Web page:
A Sparrow and Michigan State University physician has pioneered the use in mid-Michigan of a device to restore blood flow to the brains of some stroke patients.
Syed Hussain, M.D., Medical Director of Stroke Services at Sparrow and an assistant professor with MSU's Department of Neurology and Ophthalmology, is a leader in the use of the Solitaire device, a so-called stent retriever that operates much like angioplasty does in opening arteries for heart patients. The stent device, approved by federal regulators last spring, could significantly improve care for patients with major strokes.
The thin tube is extended through an artery in the leg up to the brain, where it is deployed to open a blood vessel and restore blood flow. The stent is then pulled out, taking any remaining clot lodged in it.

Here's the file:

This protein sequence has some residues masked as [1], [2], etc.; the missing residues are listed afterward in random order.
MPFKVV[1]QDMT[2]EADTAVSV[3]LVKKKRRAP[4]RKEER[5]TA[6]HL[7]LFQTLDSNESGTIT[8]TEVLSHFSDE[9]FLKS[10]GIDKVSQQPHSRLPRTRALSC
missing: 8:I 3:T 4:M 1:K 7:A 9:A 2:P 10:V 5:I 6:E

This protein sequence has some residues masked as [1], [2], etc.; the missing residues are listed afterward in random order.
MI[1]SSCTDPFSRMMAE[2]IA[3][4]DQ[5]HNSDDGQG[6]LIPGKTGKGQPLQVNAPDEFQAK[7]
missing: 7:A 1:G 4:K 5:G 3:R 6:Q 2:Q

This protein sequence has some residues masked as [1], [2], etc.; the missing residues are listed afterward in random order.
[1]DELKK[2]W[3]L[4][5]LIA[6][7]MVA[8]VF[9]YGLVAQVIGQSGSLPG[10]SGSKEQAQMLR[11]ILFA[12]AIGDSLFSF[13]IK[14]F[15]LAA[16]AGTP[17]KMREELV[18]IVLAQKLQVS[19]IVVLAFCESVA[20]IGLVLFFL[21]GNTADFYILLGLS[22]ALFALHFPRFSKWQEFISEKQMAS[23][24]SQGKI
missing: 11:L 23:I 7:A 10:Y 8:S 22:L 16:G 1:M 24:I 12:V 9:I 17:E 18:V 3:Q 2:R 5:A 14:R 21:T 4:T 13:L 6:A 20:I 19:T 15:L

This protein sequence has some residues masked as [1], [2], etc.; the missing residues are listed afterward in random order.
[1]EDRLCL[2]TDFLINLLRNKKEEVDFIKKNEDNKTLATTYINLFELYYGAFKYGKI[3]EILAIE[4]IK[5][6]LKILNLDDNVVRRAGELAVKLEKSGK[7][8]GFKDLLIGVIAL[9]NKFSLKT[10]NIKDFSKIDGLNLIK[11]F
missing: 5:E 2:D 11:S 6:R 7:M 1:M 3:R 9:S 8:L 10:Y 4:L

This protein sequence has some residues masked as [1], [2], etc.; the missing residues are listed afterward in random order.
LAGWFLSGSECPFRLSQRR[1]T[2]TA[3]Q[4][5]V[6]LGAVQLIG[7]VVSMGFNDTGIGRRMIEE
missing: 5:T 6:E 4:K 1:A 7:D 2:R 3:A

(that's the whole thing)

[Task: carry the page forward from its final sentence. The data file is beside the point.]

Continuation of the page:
"We are excited about the possibilities for usage of the Solitaire device and the impact it could have on improving the outcomes of our patients," Hussain said.
The Sparrow Stroke Center is the only facility in the region accredited as a Primary Stroke Center by the Joint Commission on Accreditation of Healthcare Organizations and has received international recognition for its work.
The center recently received the "Gold Plus Performance Achievement Award in Stroke" from the American Heart Association/American Stroke Association.